Trafalgar Studios at the Whitehall Theatre
what is the best environment for a production of Sweeney Todd? In the last year Londoners have had the opportunity to see it at the Royal Opera and now at the Trafalgar Studios at the Whitehall Theatre. The first gave the piece more space than it needed or perhaps could cope with, the second — a subterranean hell-hole of heat the night I saw it — less; but of course it isn't simply a matter of space. At the Royal Opera, most of the roles were sung by operatic veterans, with the accompaniment of a full-scale orchestra. At the Trafalgar Studios, we had a team of nine 'multi-talented performers' used to 'intimate venues', directed by John Doyle.
The two basic criticisms I have to make of what was a spirited and in some ways imaginative account are that the conception of the piece was wrong, and that the performers were not as multi-talented, with a couple of exceptions, as they needed to be. In a good article in the programme Nick Hobbes quotes Sondheim on the nature of Sweeney Todd:
It's absolutely the reverse of Brecht. His whole theory, his importance in the history of the theatre, is the so-called alienation effect, having things deliberately not involve you. The idea of Sweeney is the idea of a horror movie, which is to say, 'I want to tell you a story. . and this happened. .. and the door suddenly opened!' That's not Brecht.
One doesn't have to take the writercomposer's word for it, and almost no selfrespecting contemporary director would dream of doing that, alas. Nevertheless, when the production is as alienated as Doyle's, it risks leaving its audience not only unmoved but also uninterested.
The set, also by Doyle, consists of shelves above a piano at the back, and a black coffin, which has a certain limited versatility, centre stage. The multi-talented performers are present throughout, more or less. That by itself removes the spooky atmosphere of Sweeney's shop and Mrs Lovett's kitchen. Although one has always to try not to be attached to one production of a work, however striking, I take the Opera North production, which I have now seen several times, as approaching the definitive. David Mc Vicar contrived one of the most effective pieces of musical theatre I have ever seen, and it was graced by two consummate performances in the main roles. It provided not only an utterly compelling theatrical experience, but also food for prolonged thought afterwards, and incidentally showed that the Brechtian contrast between being involved and being impelled to reflection is misplaced: the more you are involved, the more, often, there is to reflect on; and if you are uninvolved enough, you won't have anything on which to reflect.
The latter was the case with Doyle's production. He treats Sweeney as a kind of pantomime, in which one is more or less encouraged to hiss or cheer as characters come on, but not to take any of it at all seriously: it's a comedy, for him, with a dark side. The trouble with that is that it isn't very funny, wasn't meant to be, and that it is almost unremittingly dark, the light being provided only by the insipid love of Anthony and Johanna. Paul Hegarty interpreted Sweeney not as a man haunted by his past and morosely obsessed with revenge, but as a resilient kind of chap who soon got into a good mood once Mrs Lovett had her cannibalistic brain-wave. His acting was the poorest I've seen in the role, with a lot of bellowing of one-liners, and a general mode of actorly enunciation of the kind that keeps me out of theatres where people don't sing. Karen Mann's Mrs Lovett was a good deal more persuasive, though she emphasised the cheery, got-to-make-ends-meet-somehow side, too, at the cost of the unfeeling and calculating. So between them they generat ed no menace whatever, and the only things that did were the razor and the not very convincing blood.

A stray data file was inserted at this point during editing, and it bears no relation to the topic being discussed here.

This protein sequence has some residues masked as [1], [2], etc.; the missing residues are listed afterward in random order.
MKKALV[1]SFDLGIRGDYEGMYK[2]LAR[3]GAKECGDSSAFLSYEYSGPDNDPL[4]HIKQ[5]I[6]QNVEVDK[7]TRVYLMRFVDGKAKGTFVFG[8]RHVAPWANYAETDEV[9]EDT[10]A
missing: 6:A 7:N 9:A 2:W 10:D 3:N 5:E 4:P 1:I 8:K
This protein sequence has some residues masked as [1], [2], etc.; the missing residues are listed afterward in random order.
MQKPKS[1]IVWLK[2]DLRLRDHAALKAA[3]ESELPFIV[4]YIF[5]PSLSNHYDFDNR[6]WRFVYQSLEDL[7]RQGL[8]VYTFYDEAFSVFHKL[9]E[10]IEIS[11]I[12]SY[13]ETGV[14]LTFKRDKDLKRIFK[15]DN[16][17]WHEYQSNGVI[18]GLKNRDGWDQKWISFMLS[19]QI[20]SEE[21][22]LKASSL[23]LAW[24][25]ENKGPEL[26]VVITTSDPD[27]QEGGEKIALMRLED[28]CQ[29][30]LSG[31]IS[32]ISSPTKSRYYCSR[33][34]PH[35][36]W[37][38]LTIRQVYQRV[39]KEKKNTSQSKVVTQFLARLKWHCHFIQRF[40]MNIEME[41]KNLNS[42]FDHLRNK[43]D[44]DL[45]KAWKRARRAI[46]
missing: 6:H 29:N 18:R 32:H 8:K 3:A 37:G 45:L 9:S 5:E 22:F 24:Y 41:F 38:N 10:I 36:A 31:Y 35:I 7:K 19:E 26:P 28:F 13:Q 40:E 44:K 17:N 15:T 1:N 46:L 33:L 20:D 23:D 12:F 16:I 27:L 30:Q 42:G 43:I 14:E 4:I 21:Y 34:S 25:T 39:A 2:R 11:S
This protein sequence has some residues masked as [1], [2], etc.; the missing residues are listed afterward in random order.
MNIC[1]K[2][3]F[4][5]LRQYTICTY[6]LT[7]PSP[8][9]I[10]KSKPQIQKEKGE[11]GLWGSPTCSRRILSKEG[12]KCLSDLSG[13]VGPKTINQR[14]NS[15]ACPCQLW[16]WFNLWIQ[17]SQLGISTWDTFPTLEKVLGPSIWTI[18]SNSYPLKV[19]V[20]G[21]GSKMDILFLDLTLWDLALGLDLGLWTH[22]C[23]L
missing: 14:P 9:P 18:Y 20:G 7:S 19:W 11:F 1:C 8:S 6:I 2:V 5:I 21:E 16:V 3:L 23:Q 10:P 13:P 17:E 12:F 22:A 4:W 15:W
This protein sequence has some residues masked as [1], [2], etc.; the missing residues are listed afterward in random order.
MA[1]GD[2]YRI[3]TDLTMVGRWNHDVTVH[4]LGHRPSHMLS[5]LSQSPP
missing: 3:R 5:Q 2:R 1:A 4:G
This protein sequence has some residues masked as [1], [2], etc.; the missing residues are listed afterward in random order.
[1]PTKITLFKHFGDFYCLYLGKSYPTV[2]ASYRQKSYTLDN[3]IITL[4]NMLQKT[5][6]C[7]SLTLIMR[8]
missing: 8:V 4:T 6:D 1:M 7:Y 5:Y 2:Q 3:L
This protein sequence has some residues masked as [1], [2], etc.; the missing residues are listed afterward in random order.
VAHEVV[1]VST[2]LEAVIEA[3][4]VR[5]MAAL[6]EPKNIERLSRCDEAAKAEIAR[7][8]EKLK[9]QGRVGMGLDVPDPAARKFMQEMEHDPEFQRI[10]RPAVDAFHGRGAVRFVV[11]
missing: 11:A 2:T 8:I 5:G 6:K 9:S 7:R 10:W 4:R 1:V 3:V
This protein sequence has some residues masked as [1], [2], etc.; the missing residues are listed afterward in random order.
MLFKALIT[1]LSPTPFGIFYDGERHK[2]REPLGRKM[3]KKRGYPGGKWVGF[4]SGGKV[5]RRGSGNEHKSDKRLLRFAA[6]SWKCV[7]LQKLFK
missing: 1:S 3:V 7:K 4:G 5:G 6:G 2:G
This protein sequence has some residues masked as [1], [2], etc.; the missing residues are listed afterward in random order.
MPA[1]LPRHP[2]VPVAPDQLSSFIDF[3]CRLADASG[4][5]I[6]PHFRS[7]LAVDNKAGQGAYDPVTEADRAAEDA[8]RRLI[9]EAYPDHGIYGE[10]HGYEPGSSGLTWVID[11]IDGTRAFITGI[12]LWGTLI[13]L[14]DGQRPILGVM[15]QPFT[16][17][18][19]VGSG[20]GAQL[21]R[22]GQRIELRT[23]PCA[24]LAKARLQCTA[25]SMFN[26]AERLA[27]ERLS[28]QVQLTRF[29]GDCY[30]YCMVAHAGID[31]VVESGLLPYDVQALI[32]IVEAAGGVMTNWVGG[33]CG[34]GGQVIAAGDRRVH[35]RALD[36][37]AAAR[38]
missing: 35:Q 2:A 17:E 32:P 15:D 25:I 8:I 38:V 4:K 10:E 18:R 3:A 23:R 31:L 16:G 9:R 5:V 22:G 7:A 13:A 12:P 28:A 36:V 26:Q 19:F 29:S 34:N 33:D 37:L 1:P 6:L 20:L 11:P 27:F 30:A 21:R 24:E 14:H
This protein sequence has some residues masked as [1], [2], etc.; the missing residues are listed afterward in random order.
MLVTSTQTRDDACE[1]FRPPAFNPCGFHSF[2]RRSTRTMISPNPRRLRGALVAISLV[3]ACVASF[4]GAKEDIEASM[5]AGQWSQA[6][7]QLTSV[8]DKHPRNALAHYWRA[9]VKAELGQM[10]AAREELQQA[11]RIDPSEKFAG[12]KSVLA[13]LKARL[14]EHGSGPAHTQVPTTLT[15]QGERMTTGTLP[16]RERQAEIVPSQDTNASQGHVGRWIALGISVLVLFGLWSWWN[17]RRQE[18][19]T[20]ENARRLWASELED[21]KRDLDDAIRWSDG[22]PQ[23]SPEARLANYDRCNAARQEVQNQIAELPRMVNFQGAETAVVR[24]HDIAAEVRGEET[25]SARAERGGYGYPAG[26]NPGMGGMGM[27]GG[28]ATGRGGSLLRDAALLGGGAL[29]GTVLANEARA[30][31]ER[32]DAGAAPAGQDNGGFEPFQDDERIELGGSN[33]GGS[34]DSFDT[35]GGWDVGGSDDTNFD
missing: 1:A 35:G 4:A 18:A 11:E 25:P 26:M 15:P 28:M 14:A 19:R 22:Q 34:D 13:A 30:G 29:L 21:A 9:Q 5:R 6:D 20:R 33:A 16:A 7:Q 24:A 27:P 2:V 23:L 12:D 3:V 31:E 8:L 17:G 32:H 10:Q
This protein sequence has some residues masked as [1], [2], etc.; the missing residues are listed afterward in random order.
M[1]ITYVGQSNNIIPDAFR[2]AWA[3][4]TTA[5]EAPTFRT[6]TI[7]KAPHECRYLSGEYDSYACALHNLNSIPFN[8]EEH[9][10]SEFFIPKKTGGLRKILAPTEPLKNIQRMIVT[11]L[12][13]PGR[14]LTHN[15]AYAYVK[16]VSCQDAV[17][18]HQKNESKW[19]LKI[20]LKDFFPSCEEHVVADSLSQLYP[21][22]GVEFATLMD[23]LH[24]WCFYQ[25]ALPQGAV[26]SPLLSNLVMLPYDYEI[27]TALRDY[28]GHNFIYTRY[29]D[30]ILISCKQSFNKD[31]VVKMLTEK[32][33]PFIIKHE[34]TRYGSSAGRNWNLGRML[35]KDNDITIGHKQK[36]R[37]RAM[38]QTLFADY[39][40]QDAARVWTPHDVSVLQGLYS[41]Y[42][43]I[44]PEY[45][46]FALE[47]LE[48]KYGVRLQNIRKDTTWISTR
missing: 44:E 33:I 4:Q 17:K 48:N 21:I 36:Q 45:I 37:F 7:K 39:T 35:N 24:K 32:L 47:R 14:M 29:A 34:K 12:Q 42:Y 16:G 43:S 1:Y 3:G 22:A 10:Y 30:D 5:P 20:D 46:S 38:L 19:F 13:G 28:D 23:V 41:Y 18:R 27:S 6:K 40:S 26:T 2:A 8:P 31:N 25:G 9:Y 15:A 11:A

The fact that many of the characters have to spend much of the time holding if not playing a musical instrument didn't help the atmosphere either. Not only was Colin Wakefield's Judge much less detestable, and much less riven, than he has to be, but as he sat in the barber's chair awaiting his shave he was holding a flute. And no tension built up to the moment when Sweeney is about to slit his throat, one of the most horribly exciting moments there can be. The most convincing of the actor-players was Michael Howcroft's Beadle, also a fine doublebassist, but it's not a major role.
Then there's the matter of voices. They don't need to be operatic in quality or size, but they do need to be reasonably imposing or sweet or incisive, and none of these was, despite aggressive amplification. The young lovers, never the most appealing part of the work, in any sense, only just passed muster vocally, and certainly didn't give the work the positive lyrical element which they are meant to.
But the heart of the problem is the sheer lack of narrative force, to which Sondheim refers in the quotation above. This Sweeney seems a series of random episodes, not an in-depth study of the nature of revenge conveyed by a powerful and dreadful Dickensian thrust. What concerns me is that people who haven't seen the work otherwise may, are almost bound to, come to the conclusion that it's a nice evening in the theatre, with nothing striking about it.
Toby Young reviews Sweeney Todd, p. 40